Next month, UoN students will have the chance to head to the polls once again, this time to elect Nottinghamshire’s new Police and Crime Commissioner (PCC).
The job of the Commissioner is to oversee all policing across Nottinghamshire, providing a voice to the people by ensuring there is police accountability.
Three candidates are running for the role, with the Conservatives, Labour and the Liberal Democrats each vying for the position.
Impact’s News Editor Lauren McGaun caught up with Labour’s Paddy Tipping and the Liberal Democrat’s David Watts to find out more about why they were running for the role.
The Conservative’s Caroline Henry was also contacted for comment but Impact received no response. Information on her campaign can be found here.
The Liberal Democrat candidate David Watts has a long standing history of tackling crime and engaging with the local community, having worked in criminal law for 30 years and previously been the leader of Broxtowe Borough Council. He believes his experience as a solicitor will provide him with the evidence based approach needed for policing, “looking at what works rather than just repeating tired and discredited dogma.”
If Watts was elected as the next PCC, he said his main priority would be forming “a partnership between the police and the community, rather than an us and them approach.” This would mean having officers committed to working with different communities, so that there is a better understanding between the police and local citizens.
I genuinely believe I am the best candidate to be the new Police and Crime Commissioner for Notts. This video sets out why. pic.twitter.com/WJtRi0T2sw— David Watts (@DavidWatts12) April 11, 2021
When questioned on making students feel safe following the death of Sarah Everard, Watts said: “The message needs to be given very clearly that this isn’t acceptable.”
David Watts fully supports the organisers behind the Kill The Bill demonstrations
“I have two teenage daughters and I would hate anything to happen to them, so this is a key area for me if I get elected as PCC.”
David Watts fully supports the organisers behind the Kill The Bill demonstrations and believes that the government’s interference in protests is threatening fundamental democratic rights.
Whilst voter turnout amongst students has been historically low, Watts stressed the importance of policing for students.
“If you want a fairer, more democratic system, and if you want to send a message to the government that this is the sort of country you want, a vote for the Liberal Democrats is the best way to do that.”
“I don’t believe that the PCC post should exist, but whilst it does I want to make sure that it has a Lib Dem occupant.”
Paddy Tipping, is also running to be Nottinghamshire’s PCC.
Having served as commissioner since 2012, Tipping is re-running for the position he views as a huge privilege, “making the county a safer place for all communities.”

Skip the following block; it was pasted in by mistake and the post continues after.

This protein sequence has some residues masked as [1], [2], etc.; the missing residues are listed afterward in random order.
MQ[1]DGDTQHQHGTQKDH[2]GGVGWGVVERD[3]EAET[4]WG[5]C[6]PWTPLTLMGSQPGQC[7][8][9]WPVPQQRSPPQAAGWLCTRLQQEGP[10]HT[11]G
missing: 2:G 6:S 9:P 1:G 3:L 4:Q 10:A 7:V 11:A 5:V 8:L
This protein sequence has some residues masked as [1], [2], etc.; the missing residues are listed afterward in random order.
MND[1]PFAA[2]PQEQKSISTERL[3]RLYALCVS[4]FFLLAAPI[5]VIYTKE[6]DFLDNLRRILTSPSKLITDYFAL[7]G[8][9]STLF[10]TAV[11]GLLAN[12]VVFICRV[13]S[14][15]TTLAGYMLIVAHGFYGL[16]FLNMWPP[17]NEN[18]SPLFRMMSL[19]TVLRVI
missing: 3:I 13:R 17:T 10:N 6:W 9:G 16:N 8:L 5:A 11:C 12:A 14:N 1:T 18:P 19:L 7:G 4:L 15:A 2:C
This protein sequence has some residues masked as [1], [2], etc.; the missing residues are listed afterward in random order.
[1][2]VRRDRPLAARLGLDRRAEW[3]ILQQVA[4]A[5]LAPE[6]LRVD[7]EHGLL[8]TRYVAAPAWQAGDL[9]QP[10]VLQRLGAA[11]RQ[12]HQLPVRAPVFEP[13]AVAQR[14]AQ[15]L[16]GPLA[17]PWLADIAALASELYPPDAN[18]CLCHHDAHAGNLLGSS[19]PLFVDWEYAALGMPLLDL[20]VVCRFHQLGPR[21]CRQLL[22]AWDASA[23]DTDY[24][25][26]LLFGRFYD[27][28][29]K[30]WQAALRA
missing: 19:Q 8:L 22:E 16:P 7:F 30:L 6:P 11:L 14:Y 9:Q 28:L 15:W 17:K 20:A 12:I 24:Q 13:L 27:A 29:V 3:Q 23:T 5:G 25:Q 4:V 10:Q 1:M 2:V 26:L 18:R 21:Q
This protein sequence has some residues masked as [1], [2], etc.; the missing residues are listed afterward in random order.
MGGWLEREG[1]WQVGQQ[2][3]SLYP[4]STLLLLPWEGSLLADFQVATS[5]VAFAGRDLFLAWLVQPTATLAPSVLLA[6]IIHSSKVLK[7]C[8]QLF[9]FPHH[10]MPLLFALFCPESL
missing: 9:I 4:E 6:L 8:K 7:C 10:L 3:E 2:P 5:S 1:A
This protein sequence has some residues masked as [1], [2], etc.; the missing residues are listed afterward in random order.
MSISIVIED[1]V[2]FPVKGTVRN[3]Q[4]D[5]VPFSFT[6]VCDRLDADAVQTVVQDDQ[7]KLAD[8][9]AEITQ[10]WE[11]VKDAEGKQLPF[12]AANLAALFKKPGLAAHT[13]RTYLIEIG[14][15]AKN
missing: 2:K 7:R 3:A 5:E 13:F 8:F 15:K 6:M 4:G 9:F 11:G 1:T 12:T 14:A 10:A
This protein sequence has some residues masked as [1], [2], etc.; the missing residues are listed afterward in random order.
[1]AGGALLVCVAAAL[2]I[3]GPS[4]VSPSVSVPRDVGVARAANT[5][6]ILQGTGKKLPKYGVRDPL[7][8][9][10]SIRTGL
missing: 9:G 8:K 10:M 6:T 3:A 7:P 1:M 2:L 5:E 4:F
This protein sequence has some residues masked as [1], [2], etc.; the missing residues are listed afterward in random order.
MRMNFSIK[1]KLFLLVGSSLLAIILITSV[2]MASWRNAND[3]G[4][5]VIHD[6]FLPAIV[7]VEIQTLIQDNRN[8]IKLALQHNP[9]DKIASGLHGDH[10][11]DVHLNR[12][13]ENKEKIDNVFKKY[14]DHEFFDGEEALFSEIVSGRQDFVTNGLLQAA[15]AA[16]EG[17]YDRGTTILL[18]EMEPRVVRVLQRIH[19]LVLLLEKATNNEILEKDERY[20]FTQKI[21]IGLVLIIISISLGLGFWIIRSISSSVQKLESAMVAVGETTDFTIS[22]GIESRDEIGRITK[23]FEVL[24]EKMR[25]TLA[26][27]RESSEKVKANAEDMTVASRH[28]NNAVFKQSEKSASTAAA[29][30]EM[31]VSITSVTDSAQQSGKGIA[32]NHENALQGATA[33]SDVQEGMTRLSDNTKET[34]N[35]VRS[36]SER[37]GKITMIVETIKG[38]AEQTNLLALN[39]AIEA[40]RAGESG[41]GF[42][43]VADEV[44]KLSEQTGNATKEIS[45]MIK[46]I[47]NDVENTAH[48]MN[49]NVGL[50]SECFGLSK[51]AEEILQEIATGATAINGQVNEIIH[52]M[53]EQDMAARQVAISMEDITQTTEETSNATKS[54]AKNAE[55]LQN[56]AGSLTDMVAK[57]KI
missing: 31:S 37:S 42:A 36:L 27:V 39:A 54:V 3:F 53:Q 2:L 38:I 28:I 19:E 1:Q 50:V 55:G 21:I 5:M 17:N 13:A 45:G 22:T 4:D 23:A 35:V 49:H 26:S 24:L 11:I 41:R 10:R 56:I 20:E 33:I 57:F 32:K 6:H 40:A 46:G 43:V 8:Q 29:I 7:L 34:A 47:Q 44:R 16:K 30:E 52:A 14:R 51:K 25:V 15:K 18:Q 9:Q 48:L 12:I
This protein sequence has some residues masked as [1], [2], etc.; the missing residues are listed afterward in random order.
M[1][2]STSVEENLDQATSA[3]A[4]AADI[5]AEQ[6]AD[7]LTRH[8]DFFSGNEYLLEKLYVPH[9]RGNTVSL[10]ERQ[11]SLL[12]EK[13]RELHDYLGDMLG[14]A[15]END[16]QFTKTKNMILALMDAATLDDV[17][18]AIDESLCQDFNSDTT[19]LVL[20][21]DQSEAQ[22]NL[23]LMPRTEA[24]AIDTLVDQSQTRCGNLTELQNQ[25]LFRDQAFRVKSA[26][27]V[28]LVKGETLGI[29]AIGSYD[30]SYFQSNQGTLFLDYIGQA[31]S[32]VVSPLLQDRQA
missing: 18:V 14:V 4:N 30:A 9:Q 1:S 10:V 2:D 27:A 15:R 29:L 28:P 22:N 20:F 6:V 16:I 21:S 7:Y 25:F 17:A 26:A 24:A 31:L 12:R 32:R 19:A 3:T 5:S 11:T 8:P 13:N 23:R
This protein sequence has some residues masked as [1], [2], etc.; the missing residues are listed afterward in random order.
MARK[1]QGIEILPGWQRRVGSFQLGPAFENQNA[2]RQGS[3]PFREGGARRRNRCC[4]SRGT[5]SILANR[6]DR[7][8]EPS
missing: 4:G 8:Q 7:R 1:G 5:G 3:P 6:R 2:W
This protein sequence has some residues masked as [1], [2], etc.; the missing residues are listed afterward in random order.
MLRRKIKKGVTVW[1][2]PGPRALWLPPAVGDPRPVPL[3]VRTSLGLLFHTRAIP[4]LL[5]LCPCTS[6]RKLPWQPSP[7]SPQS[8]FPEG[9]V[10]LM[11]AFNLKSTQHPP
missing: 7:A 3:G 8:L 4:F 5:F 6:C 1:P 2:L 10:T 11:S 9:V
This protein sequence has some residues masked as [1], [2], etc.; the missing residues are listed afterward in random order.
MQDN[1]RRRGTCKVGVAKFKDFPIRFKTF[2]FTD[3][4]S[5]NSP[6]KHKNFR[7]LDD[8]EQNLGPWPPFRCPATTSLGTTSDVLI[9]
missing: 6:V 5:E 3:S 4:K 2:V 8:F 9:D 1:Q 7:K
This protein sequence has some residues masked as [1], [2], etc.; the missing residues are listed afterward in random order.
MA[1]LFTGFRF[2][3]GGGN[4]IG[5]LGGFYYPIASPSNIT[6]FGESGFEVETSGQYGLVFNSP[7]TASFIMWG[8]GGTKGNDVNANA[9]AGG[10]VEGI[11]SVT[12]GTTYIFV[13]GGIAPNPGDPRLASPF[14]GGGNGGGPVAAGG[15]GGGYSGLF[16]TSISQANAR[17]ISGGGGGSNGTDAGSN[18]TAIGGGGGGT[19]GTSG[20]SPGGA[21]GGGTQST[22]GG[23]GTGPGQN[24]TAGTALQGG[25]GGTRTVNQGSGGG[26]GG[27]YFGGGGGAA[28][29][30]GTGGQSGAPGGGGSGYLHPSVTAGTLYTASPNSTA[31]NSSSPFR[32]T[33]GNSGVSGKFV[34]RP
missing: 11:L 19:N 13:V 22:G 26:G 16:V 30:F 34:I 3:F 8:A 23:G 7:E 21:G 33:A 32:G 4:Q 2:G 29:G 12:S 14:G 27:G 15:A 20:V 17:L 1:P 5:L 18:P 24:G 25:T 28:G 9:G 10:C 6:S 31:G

Tipping has reduced knife crime in Nottinghamshire by 11%
Tipping’s campaign sets out several priorities, including boosting neighbourhood policing teams, increasing support for victims of violence against women and working with partners to safeguard young people, both online and on the streets.
As PCC, Tipping has reduced knife crime in Nottinghamshire by 11% and hopes to build on this work if re-elected, ensuring that safer communities are built across the region.
WATCH ?: @PaddyTipping & Shadow Home Secretary @NickTorfaen on a visit to @ThePythianClub.— EastMidsLabour (@EastMidsLabour) April 8, 2021
Knife crime is down 11% in Nottinghamshire – despite being up nationally. It is vital that we re-elect Paddy on 6th May. pic.twitter.com/hCbPhAXyDy
When asked about protection for young women, Tipping notes that Nottinghamshire Police was the first police force to declare misogyny as a hate crime.
“It’s wrong that women should be rubbed and touched up in pubs and clubs and we’ve worked hard with venue owners to tackle that.”
Paddy sees the local elections as a hugely important part of the student voice
Like Watts, Tipping also opposes the new proposals related to protests in the Policing and Crime Bill, and has made it clear to the Home Office of his objections.
Having been both a graduate and post-graduate of University of Nottingham, Paddy sees the local elections as a hugely important part of the student voice.
“It’s a great asset to the City and we need to work together to build a stronger and safer Nottingham.”
More information on Paddy Tipping’s campaign can be found here.
The local election will take place on Thursday 6th May with polling stations open from 7am to 10pm. You can find your nearest polling station here.
In-article images courtesy of Paddy Tipping and David Watts. No changes made to this image.
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